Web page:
In days like these, dominated by dark clouds of marginalisation and isolationism, an artist like Christian Kjellvander is absolutely critical to our spiritual salvation. The Swedish singer-songwriter embraces the foreign, the unknown and seeks out the most profound sense of humanity. Take the title of his ninth album “WILD HXMANS”: something is different, disconcertingly so. Christian Kjellvander slips us an X for a U. He forces us to think, sets our senses on edge. We cast our vote with an X, but we also use it to blot out a mistake. “Cross it out and forget about it – if this is how people treat each other, then we have a problem”, Christian Kjellvander suggests.
Through seven raw, compelling songs between folk, blues, Americana and free jazz, the 42-year- old speaks to us of farewells and departures, of escape and the sensation of arriving in a new world. In doing so, he crafts a sound which breathes peacefully, pulsating as he surges headlong from intimacy into incredibly dynamic, deep, oppressive darkness. At times it seems as if his music disappears, only to resurface with a flash moments later, shimmering transparently.
Christian Kjellvander is an emphatic vagabond, a daydreaming desperado. On “Strangers In Northeim” he ushers something new and untamed into a perfect little town. “Faux Guernica” is based on a road trip through the Basque country with his youngest son. And “Curtain Maker” is inspired by an encounter in Verona with a woman from Syria: it articulates the unbearable silence which follows a separation, the stillness which follows death. Could a musician face a more paradoxical challenge than creating sound to express this eternal silence? What a stroke of fortune when he actually succeeds ...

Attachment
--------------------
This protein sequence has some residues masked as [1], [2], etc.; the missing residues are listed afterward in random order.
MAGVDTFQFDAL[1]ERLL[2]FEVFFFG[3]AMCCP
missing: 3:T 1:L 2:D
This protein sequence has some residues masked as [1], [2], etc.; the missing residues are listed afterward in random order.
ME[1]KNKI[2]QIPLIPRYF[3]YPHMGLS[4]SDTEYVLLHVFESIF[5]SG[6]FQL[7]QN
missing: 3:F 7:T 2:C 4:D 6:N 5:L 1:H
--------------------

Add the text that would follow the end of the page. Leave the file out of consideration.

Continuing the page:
These multifaceted songs are carried by Christian Kjellvander‘s wondrous voice, with echoes of Leonard Cohen, Neil Young and David Sylvian, yet distinctively his own. A voice so brittle in the presence of pain shines even brighter in the coruscating conviction that emotions routinely concealed in everyday life will rise up to the surface.
“The Thing Is” transports the listener back to 1990s Texas. The deaths of his father and his youngest brother leave their mark on this intense piece: “We’re all born with a weight / We get lighter for every day / Come on now, spread the love / Until we finally drift away.” Ultimately, this represents a positive approach to life as the end draws closer. Christian Kjellvander faces up to the unknown and uses it in his art: “I often find myself in situations or places I haven’t got a clue about. So I learn and then I write.”